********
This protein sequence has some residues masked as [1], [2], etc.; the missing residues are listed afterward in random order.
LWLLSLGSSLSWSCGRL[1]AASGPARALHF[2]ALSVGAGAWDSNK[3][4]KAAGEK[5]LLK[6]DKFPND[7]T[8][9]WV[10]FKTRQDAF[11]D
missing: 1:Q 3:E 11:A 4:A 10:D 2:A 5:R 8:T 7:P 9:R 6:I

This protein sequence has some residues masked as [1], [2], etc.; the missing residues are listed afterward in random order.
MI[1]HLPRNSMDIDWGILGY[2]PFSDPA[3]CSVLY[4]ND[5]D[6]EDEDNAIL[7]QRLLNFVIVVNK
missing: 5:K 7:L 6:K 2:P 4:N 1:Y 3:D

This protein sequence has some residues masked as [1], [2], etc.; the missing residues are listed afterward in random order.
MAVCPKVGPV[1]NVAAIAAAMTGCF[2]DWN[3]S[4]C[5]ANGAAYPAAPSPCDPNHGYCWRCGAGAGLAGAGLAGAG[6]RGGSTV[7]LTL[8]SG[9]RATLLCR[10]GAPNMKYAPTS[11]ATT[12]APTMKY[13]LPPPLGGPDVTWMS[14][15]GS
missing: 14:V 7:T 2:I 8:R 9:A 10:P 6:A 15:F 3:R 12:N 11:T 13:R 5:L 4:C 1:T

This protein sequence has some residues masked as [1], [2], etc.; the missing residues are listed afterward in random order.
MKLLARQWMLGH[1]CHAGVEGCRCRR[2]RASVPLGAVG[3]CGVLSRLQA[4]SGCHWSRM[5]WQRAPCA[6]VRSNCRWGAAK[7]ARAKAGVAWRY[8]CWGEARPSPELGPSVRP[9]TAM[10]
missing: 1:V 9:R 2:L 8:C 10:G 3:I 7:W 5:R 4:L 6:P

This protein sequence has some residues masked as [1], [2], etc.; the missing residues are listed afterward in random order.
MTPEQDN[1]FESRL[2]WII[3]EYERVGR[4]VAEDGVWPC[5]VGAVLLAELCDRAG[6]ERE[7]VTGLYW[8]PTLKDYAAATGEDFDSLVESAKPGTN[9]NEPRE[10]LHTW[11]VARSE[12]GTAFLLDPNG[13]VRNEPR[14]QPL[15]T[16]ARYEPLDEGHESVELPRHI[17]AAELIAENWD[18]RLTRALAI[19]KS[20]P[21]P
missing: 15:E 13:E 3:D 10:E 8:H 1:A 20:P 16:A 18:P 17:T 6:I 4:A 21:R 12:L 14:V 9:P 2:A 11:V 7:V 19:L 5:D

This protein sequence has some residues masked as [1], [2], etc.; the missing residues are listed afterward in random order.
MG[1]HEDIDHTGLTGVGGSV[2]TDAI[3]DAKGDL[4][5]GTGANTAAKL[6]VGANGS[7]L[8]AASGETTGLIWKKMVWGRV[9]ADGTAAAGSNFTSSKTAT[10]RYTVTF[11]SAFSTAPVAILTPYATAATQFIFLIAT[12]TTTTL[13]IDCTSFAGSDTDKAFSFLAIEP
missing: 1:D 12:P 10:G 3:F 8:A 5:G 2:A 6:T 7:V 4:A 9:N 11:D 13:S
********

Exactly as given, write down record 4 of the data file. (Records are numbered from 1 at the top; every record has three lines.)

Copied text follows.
This protein sequence has some residues masked as [1], [2], etc.; the missing residues are listed afterward in random order.
MKLLARQWMLGH[1]CHAGVEGCRCRR[2]RASVPLGAVG[3]CGVLSRLQA[4]SGCHWSRM[5]WQRAPCA[6]VRSNCRWGAAK[7]ARAKAGVAWRY[8]CWGEARPSPELGPSVRP[9]TAM[10]
missing: 1:V 9:R 2:L 8:C 10:G 3:I 7:W 5:R 4:L 6:P